A US American flag on a sandy beach

What was the status of Native Americans in the 1900s? Were they still subjected to oppression?

In the early 1900s, Native Americans were targeted by legislation that forced them to become United States citizens and took away their rights as indigenous nations. During this time, Native Americans also fought back and sought to secure safe places for their nations to live and thrive.

Keep reading to see how things were for indigenous people in the United States during the 20th century.

Genocidal US Policies During the Early 1900s

As industrialization ushered in the 20th century, the US began to apply the tactics it had used to suppress Native Americans against other indigenous peoples in places like Hawaii, Alaska, and the Philippines. This process, known as imperialism, helped the US achieve its position as a global superpower by concentrating wealth, power, and control of lands and natural resources in the hands of US institutions, and Native Americans in the 1900s were directly affected. The US used these resources to increase its military power—for example, the military tested nuclear weapons in Pacific territories it controlled as well as in deserts belonging to Native Americans—which decreased oppressed peoples’ willingness and ability to resist occupation and colonization.

(Shortform note: Some experts use “colonialism” and “imperialism” interchangeably, while others argue that there are important differences between them. One difference is that colonialism involves the migration of settlers from a dominant region to exert control over another region, while imperialism involves any means of overpowering a subordinate region. You might call the US’s actions in places like Hawaii, Alaska, and the Philippines “colonialism” because US settlers migrated to these places, which were officially labeled “colonies” until the term became politically incorrect. The practice of testing nuclear weapons in colonized regions, known as “nuclear colonialism,” harmed the health of indigenous peoples.)

In the early 1900s, Congress introduced three pieces of legislation that significantly affected Native American life. First, the Indian Citizenship Act of 1924 (ICA) bestowed US citizenship upon all Native Americans whether they wanted it or not. This law was intended to promote assimilation and the eventual erasure of indigenous cultures. These goals were also supported by blood quantum laws, which mandated that to legally identify as a Native American, you must prove that a certain percentage of your ancestors were indigenous. However, Native Americans had a hard time assimilating because at the time, the US was experiencing an intellectual wave of pro-eugenics and other pseudoscientific racist beliefs.

(Shortform note: Experts from the Onondaga Nation note that the ICA didn’t bestow full citizenship on Native Americans, since Native Americans were targeted by Jim Crow-like voter suppression policies in various states until the 1965 passage of the Voting Rights Act (some experts believe this problem is ongoing). Blood quantum laws (which persist today) were also effectively pro-eugenics: The eugenics movement aimed to produce genetically perfect (meaning white) humans by controlling reproduction, and blood quantum laws were established to prevent the birth of mixed native-white children. Pro-eugenics US policies also resulted in the mass forced sterilization of Native American women from 1970 to 1976.)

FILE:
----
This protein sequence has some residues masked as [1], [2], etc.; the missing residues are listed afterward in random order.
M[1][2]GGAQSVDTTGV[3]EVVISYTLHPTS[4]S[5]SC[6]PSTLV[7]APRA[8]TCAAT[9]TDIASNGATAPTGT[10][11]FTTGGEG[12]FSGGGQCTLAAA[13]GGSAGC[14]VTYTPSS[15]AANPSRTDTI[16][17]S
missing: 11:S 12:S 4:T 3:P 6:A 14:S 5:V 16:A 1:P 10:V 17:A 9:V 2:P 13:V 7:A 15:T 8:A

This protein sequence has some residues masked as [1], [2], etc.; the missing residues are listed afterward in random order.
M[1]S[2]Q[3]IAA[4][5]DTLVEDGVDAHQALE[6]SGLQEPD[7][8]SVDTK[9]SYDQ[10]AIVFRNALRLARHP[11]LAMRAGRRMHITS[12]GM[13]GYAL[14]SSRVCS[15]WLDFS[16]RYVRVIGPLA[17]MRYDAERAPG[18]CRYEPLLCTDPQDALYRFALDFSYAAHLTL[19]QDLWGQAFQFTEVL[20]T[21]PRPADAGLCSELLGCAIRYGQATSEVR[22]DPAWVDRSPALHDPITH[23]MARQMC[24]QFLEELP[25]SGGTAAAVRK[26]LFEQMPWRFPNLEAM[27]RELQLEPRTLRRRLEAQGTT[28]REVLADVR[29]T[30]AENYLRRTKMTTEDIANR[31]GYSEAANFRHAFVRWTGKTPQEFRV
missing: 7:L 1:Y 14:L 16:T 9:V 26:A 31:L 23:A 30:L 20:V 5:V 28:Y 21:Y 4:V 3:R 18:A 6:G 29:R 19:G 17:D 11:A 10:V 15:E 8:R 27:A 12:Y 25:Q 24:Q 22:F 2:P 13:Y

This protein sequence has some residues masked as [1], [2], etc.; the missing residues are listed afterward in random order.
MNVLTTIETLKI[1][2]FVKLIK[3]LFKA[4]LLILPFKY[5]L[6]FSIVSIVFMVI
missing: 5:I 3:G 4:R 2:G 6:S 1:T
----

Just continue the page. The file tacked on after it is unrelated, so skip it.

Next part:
Second, in 1934, the Indian Reorganization Act (IRA) was passed. The IRA halted allotment, required the government to expand reservations, and empowered native nations to form their own governments if they wanted to. Dunbar-Ortiz explains that despite its promise, the IRA didn’t really slow assimilation—tribal governments were usually led by elites who embraced Anglo-American culture to the detriment of indigenous traditions. Third, in the 1950s, the US introduced termination legislation. Termination involved erasing the special status of Native American populations, transferring native governance matters to state and federal agencies, and trying to break up reservations by paying for native youth to relocate to cities.

(Shortform note: Despite the IRA’s downsides, it also had some positive effects, including the expansion of tribal reservations and children’s access to education. As for termination legislation, experts say that its purpose was to end any responsibility the US had to honor treaties or other duties it had with Native American governments. The urban relocation program was part of this plan: US officials hoped they could use it to slowly decrease the populations of—and eventually shut down—reservations so they’d no longer be responsible for their management. The US heavily advertised the benefits of this program, but in practice, many of the relocated youth were abandoned to urban poverty and homelessness).

Native Americans in the 1900s: Resisting Imperialism

Becca King

Becca’s love for reading began with mysteries and historical fiction, and it grew into a love for nonfiction history and more. Becca studied journalism as a graduate student at Ohio University while getting their feet wet writing at local newspapers, and now enjoys blogging about all things nonfiction, from science to history to practical advice for daily living.

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